Jon Stewart and Mitch McConnell Spar Over 9/11 Fund
“I want to make it clear that this has never been dealt with compassionately by Sen. McConnell. He has always held out until the very last minute.”
Jon Stewart slammed Senate Majority Leader Mitch McConnell on Monday for saying he didn’t know why the comedian was “all bent out of shape” about the 9/11 Victim’s Compensation Fund that will expire next year without reauthorization. Stewart brought national attention to the cause after an emotional testimony before a House Judiciary subcommittee last week, and the former “Today Show” host says he views McConnell as the biggest hurdle to passing the bill.
“Basically we’re saying you love the 9/11 community when they serve your political purposes, but when they’re in urgent need, you slow walk, you dither, you use it as a political pawn to get other things you want,” Stewart said on CBS’ “The Late Show” with Steven Colbert.
The 9/11 Victims Compensation Fund was created in 2001 to support survivors and first responders of the terrorist attack who suffer ongoing medical problems, including cancer, from inhaling toxic fumes and other circumstances during the crisis. The Fund is rapidly depleting and set to expire in 2020, and the Fund’s Special Master Rupa Bhattacharyya warned in February that it would have to “make significant reductions in awards,” without additional funding.
“I think this community is at the end of their rope. I think there is a feeling of disbelief. They can’t understand why they have to continually have to saddle up and ride down to Washington and make these appeals for something that should be simple, but somehow through politics is made agonizingly difficult,” Stewart told Chris Wallace on Fox News Sunday.
Stewart has long been an advocate for 9/11 victims and responders, and he is a supporter of the Never Forget The Heroes Act, which would extend the fund through 2090 and end the need for reauthorization. The Never Forget The Heroes Act has 312 cosponsors and is widely expected to pass in the House, although McConnell has not given a clear answer on whether he’ll support the bill in the Senate.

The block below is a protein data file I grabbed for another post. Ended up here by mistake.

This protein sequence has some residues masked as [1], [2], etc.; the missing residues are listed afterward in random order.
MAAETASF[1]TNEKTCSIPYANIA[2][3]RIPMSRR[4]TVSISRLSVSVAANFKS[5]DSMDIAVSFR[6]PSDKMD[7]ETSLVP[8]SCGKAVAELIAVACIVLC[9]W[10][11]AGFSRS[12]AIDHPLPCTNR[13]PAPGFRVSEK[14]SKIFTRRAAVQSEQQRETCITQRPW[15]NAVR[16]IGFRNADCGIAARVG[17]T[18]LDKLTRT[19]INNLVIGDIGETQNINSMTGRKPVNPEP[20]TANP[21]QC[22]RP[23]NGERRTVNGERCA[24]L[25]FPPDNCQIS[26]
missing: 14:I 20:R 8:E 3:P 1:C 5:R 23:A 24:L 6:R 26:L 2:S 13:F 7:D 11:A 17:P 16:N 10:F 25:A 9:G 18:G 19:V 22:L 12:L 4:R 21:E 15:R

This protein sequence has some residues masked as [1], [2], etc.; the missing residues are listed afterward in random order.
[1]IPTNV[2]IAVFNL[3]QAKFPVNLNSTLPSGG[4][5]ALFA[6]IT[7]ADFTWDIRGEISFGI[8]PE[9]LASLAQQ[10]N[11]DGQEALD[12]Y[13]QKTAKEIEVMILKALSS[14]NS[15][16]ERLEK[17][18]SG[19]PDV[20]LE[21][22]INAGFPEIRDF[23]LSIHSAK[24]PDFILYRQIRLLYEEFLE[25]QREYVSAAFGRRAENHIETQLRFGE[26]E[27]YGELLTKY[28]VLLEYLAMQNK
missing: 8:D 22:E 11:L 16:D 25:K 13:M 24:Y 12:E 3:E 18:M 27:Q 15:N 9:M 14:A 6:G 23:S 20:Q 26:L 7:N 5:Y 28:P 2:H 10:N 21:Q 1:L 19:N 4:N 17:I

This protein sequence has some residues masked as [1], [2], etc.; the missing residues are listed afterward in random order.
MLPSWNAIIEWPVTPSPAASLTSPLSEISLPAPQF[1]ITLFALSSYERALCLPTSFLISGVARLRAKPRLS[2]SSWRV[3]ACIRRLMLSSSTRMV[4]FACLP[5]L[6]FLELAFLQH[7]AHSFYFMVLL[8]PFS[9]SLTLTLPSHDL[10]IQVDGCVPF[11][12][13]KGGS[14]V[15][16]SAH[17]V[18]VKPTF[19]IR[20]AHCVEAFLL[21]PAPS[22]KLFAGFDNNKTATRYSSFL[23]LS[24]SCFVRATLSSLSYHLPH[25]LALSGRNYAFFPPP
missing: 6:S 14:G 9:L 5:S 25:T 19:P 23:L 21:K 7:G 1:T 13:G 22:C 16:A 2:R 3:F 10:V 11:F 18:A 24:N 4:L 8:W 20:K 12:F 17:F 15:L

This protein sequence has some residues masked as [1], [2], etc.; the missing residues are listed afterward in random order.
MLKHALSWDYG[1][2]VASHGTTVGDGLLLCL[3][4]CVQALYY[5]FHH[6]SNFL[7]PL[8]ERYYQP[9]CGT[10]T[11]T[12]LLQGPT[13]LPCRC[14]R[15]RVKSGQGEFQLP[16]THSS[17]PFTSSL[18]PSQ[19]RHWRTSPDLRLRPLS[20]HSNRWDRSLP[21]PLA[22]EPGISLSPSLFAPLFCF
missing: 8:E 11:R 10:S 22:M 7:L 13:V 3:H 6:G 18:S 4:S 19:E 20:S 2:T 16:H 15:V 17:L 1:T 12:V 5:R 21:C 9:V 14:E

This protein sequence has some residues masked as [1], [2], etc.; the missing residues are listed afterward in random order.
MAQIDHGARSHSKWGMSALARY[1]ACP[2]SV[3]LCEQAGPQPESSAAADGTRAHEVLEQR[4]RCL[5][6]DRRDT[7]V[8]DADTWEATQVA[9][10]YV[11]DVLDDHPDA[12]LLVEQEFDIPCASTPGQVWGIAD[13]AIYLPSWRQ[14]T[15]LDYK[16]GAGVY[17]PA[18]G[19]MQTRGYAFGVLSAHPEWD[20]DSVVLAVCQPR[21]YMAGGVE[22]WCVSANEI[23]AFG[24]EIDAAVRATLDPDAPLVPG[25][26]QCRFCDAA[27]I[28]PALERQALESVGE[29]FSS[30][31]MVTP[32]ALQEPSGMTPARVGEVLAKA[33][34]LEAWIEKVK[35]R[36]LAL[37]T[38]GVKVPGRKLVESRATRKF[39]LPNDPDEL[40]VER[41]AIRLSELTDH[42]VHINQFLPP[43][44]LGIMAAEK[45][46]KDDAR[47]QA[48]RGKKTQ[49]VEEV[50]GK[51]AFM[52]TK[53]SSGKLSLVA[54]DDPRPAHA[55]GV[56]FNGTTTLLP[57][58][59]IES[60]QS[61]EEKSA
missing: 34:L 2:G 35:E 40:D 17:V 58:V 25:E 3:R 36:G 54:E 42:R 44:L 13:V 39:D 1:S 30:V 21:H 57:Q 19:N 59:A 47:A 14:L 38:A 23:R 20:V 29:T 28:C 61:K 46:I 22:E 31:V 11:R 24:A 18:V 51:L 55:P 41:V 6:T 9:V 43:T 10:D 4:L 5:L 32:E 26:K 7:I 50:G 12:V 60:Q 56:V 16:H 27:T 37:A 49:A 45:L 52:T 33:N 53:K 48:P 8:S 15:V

“Gosh, I hadn’t looked at that lately,” the Senate leader said last Wednesday when asked about the bill the day after Stewart’s testimony. “I’ll have to. We’ve always dealt with that in the past in a compassionate way, and I assume we will again.”
In his Sunday interview with Fox, Stewart disputed McConnell’s claim that the Fund had been dealt with in a “compassionate way.”
“I want to make it clear that this has never been dealt with compassionately by Sen. McConnell. He has always held out until the very last minute, and only then, under intense lobbying and public shaming, has he even deigned to move on it,” Stewart told Fox’s Chris Wallace.
In an interview on Fox News on Monday, McConnell defended his handling of the Fund, saying, “Many things in Congress have [come] at the last minute. We have never failed to address this issue, and we will address it again. I don’t know why he is all bent out of shape.”
Stewart appeared on “The Late Show” later Monday night condemning McConnell’s delay tactics and imploring him not to use the bill as a “political football.” He criticized the Senate Majority Leader earlier for using the Fund’s former reauthorizations as a bargaining chip to perpetuate the Bush tax cuts in 2010 and to fight for promises on oil imports in 2015.
“If you want to know why we’re bent out of shape, meet with them tomorrow, and don’t make them beg for it,” Stewart responded on Monday, challenging McConnell’s excuses for delaying the bill. “You could pass this thing as a stand alone bill tomorrow.”
The House Judiciary Committee voted unanimously to advance the Never Forget The Heroes Act the day after Stewart’s testimony last week, and will now go to the House floor.